UPDATED 3 pm: The ACT is tracking to have more than 90 per cent of its eligible population aged over 12 receive their second COVID-19 vaccine by the end of October, making it one of the most vaccinated places in the world.
Chief Minister Andrew Barr said that the ACT would soon reach 99 per cent for first doses and that the second dose figure should match this by early November.
Driving this vaccination push over coming weeks will be changes to make the vaccines more accessible, including walk-up appointments at the AIS Arena Mass Vaccination Clinic and pop-up testing in selected postcodes to reach people in vulnerable settings who may not be able to travel.
Immuno-compromised people will also be able to get a third dose of Pfizer vaccine from their GP.
Mr Barr said vaccination was now doing the heavy lifting, and the Test, Trace, Isolate and Quarantine (TTIQ) effort would begin to phase down, and those settings would be updated this week.
“This is just so critical to our economic recovery, to protect our health system and to ensure that Canberrans can emerge from lockdown and the gentle steps that we take over the coming two to four weeks to get back into a more normal life,” he said.
Tomorrow, the ACT Government will provide details of the next step in its Pathway to be implemented on Friday.
On Wednesday and Thursday, it should be able to update cross-border travel rules in coordination with the NSW Government.
But Mr Barr said the current rules would not change dramatically on Friday.
He said the number of postcodes within the Canberra region with exemptions would increase and they would remain the arrangements for the last two weeks of October.
“Beyond the point NSW reaches 80 per cent double dose, they’ve indicated changes, for example, to allow Greater Sydney [residents] to travel into the regions. That will be a trigger point at which the ACT residents would be allowed to travel further into the regions.”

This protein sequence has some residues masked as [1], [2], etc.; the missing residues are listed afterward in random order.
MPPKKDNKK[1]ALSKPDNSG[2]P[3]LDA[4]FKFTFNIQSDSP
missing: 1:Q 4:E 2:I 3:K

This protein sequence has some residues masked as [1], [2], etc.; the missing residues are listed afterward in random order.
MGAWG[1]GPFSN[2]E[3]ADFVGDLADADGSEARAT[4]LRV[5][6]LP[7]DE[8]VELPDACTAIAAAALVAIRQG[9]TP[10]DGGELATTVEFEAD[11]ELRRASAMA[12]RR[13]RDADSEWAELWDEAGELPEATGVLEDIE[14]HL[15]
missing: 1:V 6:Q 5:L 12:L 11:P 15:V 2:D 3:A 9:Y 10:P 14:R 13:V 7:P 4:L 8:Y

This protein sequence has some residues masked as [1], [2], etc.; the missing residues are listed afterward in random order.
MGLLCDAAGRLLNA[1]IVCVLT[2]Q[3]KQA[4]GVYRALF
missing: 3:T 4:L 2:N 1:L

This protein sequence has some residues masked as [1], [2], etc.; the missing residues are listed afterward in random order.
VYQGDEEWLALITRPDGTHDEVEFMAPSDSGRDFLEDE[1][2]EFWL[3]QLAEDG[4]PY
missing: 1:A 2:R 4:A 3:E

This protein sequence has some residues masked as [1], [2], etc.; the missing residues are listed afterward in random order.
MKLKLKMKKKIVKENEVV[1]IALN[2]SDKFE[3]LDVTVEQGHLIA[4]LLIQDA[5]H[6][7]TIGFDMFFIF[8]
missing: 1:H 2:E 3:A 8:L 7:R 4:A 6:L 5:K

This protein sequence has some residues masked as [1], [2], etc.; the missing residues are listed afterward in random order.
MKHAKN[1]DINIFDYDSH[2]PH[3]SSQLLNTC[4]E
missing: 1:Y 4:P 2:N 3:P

But Mr Barr warned that NSW had said any Canberran caught in Queanbeyan over the next few days would face heavy fines and no one from across the border should come into the ACT for non-essential reasons.
“Today is not an opportunity for ACT residents to cross into NSW for non-essential reasons,” he said.
“Travel will change on Friday, and change again at the end of October and then, in December when NSW drop their vaccinated and unvaccinated status, travel will free up significantly.”
While the number of cases was becoming less important, Mr Barr said the government still wanted to keep them as low as possible.
“The disease is going to become endemic in our community,” he said.
“There will be hundreds and hundreds of cases, but the vaccines will prevent serious illness, and you’ve just got to see what’s happening in NSW and Victoria to know that there aren’t any people in intensive care who are fully vaccinated, there aren’t many people even in hospital who are fully vaccinated,” he said.
“But you can have a breakthrough infection where fully vaccinated people can still get the virus, and carry it with them for days and days, and transmit to others, and they may not even know they’ve got the virus.”
There would still be a need for public health measures and TTIQ arrangements as vaccination rates rise.
“That’s why we’re not having freedom day today. That’s why it will be a gentle step forward on Friday and then another one two weeks after that,” he said.
Mr Barr said the ACT’s vaccination performance showed that Australia should have been much more ambitious with its program.
“I have always viewed 80 per cent as a floor not a ceiling, and I think we have demonstrated that it should always have been a floor,” he said.
Mr Barr said no one had modelled rates of 90 to 95 per cent, and when the ACT argued for more vaccines, the Federal Government did not think it could be done.
“This is a significant achievement,” he said.